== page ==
Measuring the Global Burden of Disease
Christopher J.L. Murray, M.D., D.Phil., and Alan D. Lopez, Ph.D.
N Engl J Med 2013; 369:448-457August 1, 2013DOI: 10.1056/NEJMra1201534

It is difficult to deliver effective and high-quality care to patients without knowing their diagnoses; likewise, for health systems to be effective, it is necessary to understand the key challenges in efforts to improve population health and how these challenges are changing. Before the early 1990s, there was no comprehensive and internally consistent source of information on the global burden of diseases, injuries, and risk factors. To close this gap, the World Bank and the World Health Organization launched the Global Burden of Disease (GBD) Study in 1991.1 Although assessments of selected diseases, injuries, and risk factors in selected populations are published each year (e.g., the annual assessments of the human immunodeficiency virus [HIV] epidemic2), the only comprehensive assessments of the state of health in the world have been the various revisions of the GBD Study for 1990, 1999–2002, and 2004.1,3-10 The advantage of the GBD approach is that consistent methods are applied to critically appraise available information on each condition, make this information comparable and systematic, estimate results from countries with incomplete data, and report on the burden of disease with the use of standardized metrics.

The most recent assessment of the global burden of disease is the 2010 study (GBD 2010), which provides results for 1990, 2005, and 2010. Several hundred investigators collaborated to report summary results for the world and 21 epidemiologic regions in December 2012.11-18 Regions based on levels of adult mortality, child mortality, and geographic contiguity were defined. GBD 2010 addressed a number of major limitations of previous analyses, including the need to strengthen the statistical methods used for estimation.11 The list of causes of the disease burden was broadened to cover 291 diseases and injuries. Data on 1160 sequelae of these causes (e.g., diabetic retinopathy, diabetic neuropathy, amputations due to diabetes, and chronic kidney disease due to diabetes) have been evaluated separately. The mortality and burden attributable to 67 risk factors or clusters of risk factors were also assessed.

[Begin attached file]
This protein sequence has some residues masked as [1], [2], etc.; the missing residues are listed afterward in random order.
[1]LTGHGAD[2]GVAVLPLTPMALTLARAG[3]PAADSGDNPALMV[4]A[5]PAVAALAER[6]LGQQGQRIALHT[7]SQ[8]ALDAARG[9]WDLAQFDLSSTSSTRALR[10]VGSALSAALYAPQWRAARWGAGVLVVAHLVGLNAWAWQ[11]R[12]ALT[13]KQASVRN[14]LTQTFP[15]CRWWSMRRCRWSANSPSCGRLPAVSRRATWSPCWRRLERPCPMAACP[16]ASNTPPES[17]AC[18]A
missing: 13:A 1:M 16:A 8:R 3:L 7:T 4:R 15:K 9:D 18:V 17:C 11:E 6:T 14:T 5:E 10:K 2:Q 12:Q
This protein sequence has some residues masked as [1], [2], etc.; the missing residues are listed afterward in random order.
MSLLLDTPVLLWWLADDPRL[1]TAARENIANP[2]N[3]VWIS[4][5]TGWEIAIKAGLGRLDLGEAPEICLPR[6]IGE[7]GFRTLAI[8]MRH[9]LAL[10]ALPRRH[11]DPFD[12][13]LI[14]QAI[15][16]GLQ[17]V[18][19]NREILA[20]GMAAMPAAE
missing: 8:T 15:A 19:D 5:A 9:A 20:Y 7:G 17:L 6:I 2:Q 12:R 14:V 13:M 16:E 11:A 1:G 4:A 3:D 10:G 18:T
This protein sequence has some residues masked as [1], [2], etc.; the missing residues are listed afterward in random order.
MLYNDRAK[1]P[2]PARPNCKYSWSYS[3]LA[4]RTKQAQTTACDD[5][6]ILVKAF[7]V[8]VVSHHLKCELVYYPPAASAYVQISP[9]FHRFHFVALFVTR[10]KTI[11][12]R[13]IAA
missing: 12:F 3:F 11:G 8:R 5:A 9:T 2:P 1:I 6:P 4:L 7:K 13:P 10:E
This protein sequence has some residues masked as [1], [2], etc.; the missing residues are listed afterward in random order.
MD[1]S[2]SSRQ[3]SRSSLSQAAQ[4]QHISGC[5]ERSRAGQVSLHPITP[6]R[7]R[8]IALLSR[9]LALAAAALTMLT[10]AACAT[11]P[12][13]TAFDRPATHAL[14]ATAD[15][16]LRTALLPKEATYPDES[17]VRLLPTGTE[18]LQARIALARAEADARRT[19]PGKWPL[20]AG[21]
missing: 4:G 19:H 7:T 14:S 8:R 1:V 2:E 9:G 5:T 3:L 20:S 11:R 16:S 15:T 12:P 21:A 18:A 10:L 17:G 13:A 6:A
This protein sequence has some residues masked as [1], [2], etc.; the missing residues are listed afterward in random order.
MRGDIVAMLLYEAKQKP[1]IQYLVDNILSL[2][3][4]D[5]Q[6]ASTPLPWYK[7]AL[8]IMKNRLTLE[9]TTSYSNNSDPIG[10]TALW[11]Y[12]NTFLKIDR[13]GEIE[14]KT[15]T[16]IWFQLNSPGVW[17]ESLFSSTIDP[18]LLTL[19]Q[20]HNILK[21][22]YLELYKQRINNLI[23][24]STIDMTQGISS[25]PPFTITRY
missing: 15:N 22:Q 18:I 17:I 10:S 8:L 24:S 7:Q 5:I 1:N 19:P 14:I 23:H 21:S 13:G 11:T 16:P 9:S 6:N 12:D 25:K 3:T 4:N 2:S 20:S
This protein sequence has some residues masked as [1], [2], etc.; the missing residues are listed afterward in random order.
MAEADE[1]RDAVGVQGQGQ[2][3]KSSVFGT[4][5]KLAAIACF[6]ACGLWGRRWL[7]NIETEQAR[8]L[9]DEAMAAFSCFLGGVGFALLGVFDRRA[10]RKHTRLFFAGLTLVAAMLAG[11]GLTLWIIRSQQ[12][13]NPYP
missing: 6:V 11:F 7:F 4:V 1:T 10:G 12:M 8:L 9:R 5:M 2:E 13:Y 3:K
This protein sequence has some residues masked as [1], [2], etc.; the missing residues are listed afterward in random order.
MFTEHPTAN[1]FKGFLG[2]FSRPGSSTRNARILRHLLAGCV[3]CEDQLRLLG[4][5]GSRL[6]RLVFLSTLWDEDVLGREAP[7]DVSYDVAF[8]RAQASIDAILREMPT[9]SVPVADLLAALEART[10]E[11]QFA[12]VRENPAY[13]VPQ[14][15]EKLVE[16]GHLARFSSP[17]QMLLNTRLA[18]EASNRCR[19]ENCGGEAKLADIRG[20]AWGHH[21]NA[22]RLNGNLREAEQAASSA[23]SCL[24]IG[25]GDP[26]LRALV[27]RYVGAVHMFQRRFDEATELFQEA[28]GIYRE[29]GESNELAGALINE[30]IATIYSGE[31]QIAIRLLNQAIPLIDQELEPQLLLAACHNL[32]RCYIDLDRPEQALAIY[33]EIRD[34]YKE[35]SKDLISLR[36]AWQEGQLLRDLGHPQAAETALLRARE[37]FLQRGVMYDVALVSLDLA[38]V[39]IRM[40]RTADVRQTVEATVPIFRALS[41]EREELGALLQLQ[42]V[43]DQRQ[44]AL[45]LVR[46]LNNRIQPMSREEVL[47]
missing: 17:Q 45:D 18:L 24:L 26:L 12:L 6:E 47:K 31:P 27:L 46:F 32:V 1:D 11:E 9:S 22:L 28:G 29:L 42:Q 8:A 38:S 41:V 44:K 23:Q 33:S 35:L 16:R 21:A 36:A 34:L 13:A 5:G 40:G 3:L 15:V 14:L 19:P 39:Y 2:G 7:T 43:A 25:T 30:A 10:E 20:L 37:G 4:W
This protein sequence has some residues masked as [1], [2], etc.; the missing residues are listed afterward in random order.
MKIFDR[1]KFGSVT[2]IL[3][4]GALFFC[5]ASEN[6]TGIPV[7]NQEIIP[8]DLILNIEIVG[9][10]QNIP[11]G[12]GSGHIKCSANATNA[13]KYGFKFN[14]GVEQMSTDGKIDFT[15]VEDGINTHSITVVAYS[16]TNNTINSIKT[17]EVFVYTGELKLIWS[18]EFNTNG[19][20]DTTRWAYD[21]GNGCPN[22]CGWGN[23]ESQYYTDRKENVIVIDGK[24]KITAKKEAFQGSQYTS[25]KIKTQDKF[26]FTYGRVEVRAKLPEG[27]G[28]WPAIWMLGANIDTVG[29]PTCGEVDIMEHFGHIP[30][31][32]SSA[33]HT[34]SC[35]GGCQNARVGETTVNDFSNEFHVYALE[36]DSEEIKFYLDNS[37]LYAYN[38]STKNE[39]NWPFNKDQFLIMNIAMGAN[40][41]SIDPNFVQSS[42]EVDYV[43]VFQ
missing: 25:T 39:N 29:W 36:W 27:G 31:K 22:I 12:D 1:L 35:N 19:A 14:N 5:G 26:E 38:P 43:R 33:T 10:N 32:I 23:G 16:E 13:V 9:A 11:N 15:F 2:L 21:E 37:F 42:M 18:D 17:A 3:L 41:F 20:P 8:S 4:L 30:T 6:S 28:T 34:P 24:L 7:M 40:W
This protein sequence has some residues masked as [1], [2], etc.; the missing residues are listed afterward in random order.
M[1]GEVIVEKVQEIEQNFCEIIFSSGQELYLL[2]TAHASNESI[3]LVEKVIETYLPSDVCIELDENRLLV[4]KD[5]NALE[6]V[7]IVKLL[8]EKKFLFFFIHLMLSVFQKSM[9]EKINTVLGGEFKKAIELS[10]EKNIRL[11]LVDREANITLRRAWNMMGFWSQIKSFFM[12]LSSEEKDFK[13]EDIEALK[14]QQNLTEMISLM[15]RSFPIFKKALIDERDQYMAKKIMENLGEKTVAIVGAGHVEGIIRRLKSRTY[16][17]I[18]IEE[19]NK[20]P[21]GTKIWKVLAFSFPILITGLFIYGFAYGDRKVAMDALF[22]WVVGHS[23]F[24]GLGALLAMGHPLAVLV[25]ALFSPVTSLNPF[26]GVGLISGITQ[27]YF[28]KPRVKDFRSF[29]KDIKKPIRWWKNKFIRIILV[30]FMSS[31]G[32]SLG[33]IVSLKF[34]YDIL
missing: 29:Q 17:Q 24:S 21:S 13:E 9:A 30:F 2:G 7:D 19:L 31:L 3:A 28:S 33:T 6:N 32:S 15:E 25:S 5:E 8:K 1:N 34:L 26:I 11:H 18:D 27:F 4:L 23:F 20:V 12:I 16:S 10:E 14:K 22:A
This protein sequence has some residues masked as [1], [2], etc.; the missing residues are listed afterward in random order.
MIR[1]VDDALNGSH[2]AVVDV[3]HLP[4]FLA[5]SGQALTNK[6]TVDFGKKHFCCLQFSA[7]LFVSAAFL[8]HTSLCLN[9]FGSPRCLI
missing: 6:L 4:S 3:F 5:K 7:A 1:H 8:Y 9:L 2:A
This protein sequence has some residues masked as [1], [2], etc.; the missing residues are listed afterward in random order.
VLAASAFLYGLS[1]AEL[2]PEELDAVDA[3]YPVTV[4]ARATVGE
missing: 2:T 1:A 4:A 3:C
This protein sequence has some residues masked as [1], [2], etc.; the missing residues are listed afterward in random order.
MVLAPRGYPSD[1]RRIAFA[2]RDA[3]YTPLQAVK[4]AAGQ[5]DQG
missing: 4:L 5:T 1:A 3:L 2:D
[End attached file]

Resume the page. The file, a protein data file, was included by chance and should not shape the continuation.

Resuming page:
GBD 2010, which provides critical information for guiding prevention efforts, was based on data from 187 countries for the period from 1990 through 2010. It includes a complete reassessment of the burden of disease for 1990 as well as an estimation for 2005 and 2010 based on the same definitions and methods; this facilitated meaningful comparisons of trends. The prevalence of coexisting conditions was also estimated according to the year, age, sex, and country. Detailed results from global and regional data have been published previously.11-18

The internal validity of the results is an important aspect of the GBD approach. For example, demographic data on all-cause mortality according to the year, country, age, and sex were combined with data on cause-specific mortality to ensure that the sum of the number of deaths due to each disease and injury equaled the number of deaths from all causes. Similar internal-validity checks were used for cause-specific estimates related to impairments such as hearing loss and vision loss, anemia, heart failure, intellectual disability, infertility, and epilepsy when there were substantial data on the overall levels of the impairment.

Although GBD 2010 provides the most comprehensive and consistent assessment of global data on descriptive epidemiology, there remain many limitations. There were insufficient data on many diseases, injuries, and risk factors from many countries. Estimates depended on sophisticated statistical modeling to address sparse and often inconsistent data.13,16,19,20 All outcomes were measured with 95% uncertainty intervals, which captured uncertainty from sampling, nonsampling error from the study designs or diagnostic methods, model parameter uncertainty, and uncertainty regarding model specification. This combined assessment of uncertainty was meant to communicate the strength of the evidence available for a particular condition in a particular place…